Poloxamer 188 failed to shorten the duration of painful vaso-occlusive episodes in children and adults with sickle cell disease (SCD), a multicenter phase III trial showed.
In over 300 patients, the mean time from randomization to the last administration of parenteral opioids was similar with poloxamer 188 compared with placebo (81.8 vs 77.8 hours, respectively) — a difference that was not statistically significant, reported James Casella, MD, of Johns Hopkins University School of Medicine in Baltimore, and colleagues.
These results, published in JAMA, conflicted with an earlier phase III study that found a benefit with poloxamer 188 in SCD patients — particularly those treated with hydroxyurea — who were hospitalized with a vaso-occlusive episode.
Treatments such as hydroxyurea can be used to prevent painful vaso-occlusive episodes in patients with SCD. However, efforts to reduce the severity or duration of these episodes with treatments such as inhaled nitric oxide, intravenous magnesium, and intravenous sevuparin have been less successful.
In an accompanying editor’s note, JAMA Deputy Editor Jody Zylke, MD, suggested that the likely explanation for the very different results between the current trial and the earlier trial was the choice of primary outcome.
The primary outcome in the earlier trial was time from randomization to crisis resolution — a difficult outcome to verify, Zylke pointed out, considering that the resolution of pain is subjective and the criteria used to determine crisis resolution was stringent and difficult to implement, and thus resulted in a high proportion of patients having incomplete documentation.
“In the trial by Casella et al., a different, more easily verified primary outcome was selected, with data available for 99% of participants,” Zylke noted.
Poloxamer 188 is a highly purified form of the nonionic block copolymer that reduces blood viscosity, improves microvascular blood flow, and decreases red blood cell aggregation and cell injury, Casella and team said.
This double-blind, international trial included 388 patients (mean age 15.2 years, 45.4% women) who had been hospitalized with severe pain typical of vaso-occlusive episodes and required treatment with parenteral opioid analgesia.
From May 2013 to February 2016, patients were randomly assigned on a 1:1 basis to receive either poloxamer 188 or placebo, with randomization stratified by age (under 16 vs 16 or older), use of hydroxyurea, and pain scores (<8 or ≥8) using the Wong-Baker FACES Pain Rating Scale.
“Based on a significant interaction of age and treatment,” there was a difference in the mean time from randomization to last administration of opioids for patients younger than 16: 88.7 hours in the poloxamer 188 group versus 71.9 hours in the placebo group (difference 16.8 hours, 95% CI 1.7-32.0), they noted.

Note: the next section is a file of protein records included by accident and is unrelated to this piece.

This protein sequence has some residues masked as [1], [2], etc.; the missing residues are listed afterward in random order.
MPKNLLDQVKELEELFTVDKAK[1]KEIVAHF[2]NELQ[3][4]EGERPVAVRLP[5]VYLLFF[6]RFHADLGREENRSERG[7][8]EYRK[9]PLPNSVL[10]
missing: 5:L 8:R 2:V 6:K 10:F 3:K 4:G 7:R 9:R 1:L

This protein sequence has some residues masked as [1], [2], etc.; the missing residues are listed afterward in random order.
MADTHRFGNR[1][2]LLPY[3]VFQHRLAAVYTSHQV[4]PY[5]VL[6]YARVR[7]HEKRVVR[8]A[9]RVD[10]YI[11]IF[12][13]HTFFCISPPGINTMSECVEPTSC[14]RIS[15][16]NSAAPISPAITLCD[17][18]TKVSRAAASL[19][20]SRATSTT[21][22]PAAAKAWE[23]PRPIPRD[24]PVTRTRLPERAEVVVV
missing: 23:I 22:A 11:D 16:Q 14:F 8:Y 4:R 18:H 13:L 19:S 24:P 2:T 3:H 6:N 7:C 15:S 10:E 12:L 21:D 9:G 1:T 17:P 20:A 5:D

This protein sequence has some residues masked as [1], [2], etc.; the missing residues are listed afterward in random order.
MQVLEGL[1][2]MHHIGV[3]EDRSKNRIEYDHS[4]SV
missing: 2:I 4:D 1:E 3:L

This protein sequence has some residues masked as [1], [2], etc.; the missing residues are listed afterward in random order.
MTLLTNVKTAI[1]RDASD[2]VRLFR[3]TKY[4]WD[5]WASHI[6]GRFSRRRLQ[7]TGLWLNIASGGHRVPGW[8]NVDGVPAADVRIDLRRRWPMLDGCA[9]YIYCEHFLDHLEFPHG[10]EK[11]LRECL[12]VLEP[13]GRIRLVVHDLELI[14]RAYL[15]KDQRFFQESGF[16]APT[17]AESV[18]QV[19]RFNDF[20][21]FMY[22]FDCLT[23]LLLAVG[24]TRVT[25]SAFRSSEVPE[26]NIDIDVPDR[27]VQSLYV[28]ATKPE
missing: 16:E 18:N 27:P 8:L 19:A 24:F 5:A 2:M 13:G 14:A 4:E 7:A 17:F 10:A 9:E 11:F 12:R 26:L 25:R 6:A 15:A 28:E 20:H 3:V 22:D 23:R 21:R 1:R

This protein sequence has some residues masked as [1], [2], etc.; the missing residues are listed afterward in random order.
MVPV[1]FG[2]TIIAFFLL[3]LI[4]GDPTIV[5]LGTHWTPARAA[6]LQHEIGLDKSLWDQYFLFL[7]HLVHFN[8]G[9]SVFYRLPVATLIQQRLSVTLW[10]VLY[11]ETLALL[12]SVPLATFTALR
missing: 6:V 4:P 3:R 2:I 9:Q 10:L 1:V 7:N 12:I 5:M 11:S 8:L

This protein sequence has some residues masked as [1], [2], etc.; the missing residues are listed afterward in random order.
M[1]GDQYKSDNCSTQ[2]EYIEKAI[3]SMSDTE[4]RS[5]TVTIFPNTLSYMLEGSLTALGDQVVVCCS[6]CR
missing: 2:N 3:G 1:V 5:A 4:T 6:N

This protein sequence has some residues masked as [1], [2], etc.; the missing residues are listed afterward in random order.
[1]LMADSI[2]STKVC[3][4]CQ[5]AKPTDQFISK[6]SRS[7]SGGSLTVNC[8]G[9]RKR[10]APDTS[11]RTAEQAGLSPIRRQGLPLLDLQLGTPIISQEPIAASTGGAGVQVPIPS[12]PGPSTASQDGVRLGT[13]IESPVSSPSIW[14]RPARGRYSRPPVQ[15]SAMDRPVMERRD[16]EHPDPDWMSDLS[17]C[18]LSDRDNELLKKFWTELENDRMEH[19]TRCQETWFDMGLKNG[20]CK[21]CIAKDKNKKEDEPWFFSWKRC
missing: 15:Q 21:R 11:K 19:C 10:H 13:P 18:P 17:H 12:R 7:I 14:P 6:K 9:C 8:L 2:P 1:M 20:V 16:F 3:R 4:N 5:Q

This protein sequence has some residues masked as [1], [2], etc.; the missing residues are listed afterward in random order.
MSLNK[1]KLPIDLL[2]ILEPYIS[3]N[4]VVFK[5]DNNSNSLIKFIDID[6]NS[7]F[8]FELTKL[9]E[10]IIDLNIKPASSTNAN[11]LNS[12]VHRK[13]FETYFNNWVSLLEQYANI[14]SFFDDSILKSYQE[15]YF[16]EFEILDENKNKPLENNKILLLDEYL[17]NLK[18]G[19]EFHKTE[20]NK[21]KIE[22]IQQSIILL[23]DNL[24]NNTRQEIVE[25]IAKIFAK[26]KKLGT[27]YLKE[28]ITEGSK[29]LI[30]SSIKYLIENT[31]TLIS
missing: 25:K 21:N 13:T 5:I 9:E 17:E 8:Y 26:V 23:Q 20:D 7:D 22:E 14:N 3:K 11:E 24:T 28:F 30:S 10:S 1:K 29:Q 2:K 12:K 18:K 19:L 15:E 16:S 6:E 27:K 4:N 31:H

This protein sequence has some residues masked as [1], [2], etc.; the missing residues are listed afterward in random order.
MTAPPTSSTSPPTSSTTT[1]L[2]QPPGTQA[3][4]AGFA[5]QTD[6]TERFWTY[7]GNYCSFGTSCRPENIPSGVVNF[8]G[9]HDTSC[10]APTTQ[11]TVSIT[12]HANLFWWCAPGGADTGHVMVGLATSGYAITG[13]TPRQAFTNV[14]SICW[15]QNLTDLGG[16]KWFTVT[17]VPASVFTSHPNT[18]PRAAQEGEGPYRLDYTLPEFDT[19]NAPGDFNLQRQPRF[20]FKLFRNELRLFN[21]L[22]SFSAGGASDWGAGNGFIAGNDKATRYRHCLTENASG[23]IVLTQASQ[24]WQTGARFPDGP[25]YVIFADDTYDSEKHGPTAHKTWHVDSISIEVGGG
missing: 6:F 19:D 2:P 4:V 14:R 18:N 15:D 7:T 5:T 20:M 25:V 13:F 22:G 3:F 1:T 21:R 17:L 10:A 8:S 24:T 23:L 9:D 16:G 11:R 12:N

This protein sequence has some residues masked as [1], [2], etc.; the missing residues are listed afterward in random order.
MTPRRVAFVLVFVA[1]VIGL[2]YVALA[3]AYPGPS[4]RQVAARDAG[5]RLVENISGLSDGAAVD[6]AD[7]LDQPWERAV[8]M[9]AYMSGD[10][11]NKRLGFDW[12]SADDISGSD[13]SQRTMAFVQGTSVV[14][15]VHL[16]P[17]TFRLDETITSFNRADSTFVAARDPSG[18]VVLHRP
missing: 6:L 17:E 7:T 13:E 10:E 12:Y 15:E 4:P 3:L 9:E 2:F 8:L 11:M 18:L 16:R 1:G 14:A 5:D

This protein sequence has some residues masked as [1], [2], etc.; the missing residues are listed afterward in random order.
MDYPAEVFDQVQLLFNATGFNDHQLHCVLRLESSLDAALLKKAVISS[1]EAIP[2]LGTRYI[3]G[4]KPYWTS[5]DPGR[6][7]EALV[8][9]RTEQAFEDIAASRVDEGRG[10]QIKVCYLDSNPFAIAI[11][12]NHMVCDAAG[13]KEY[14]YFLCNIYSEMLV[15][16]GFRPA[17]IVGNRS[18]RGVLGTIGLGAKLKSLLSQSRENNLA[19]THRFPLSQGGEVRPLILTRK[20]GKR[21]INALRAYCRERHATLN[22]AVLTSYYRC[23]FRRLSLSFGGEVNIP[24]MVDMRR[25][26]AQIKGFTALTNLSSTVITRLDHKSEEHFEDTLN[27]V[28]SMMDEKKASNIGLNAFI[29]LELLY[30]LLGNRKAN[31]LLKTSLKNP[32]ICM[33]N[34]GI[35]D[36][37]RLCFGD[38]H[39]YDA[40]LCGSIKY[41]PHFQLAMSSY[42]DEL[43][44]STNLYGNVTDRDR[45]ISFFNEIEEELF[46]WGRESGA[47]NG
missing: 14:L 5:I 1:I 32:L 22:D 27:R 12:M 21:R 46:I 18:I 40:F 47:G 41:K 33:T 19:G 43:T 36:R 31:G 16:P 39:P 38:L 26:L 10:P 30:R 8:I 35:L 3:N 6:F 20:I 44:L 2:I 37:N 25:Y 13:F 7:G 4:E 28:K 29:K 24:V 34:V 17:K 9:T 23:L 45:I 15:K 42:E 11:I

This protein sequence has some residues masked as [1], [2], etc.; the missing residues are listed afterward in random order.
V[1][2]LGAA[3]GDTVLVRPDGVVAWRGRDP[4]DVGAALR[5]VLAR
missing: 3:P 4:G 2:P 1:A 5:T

“In contrast to the apparent benefit to participants younger than 16 years in the previous phase 3 study, apparent harm with poloxamer 188 was found in this age group in the current study,” Casella’s group wrote.
On the other hand, for patients 16 and older, the mean time from randomization to last administration of parenteral opioids was 71.7 hours in the poloxamer 188 group versus 86.0 hours in the placebo group (difference -14.3 hours, 95% CI -32.8 to 4.3).
The authors also found that there was no significant reduction in the duration of vaso-occlusive crises for patients who received hydroxyurea in either of the two treatment groups.
Common adverse events in the poloxamer 188 group included abdominal distension, hepatobiliary disorders, hyperbilirubinemia, and upper respiratory infections, while hypoxia and infusion site swelling/pain were more common in the placebo group.
“These findings do not support the use of poloxamer 188 for vaso-occlusive episodes,” Casella and colleagues concluded.
Study limitations included the fact that the primary outcome measure, while relatively easy to determine, still has subjective aspects. Additionally, “although appropriate blinding procedures were in place, assessment of their success was not performed in this study or previous studies of poloxamer 188,” the authors noted.
Casella reported receiving grants from Mast Therapeutics (previously Adventrx Pharmaceuticals) and receiving an honorarium, travel expenses, and salary support through Johns Hopkins for providing consultative advice to Mast during development of the clinical trial and for serving as the principal investigator for the clinical trial. He also is an inventor and a named party on a patent and licensing agreement to ImmunArray through Johns Hopkins for a panel of brain biomarkers for the detection of brain injury, and holds a patent for aptamers as a potential treatment for sickle cell disease.
Co-authors reported other financial relationships with industry.
Zylke had no disclosures to report.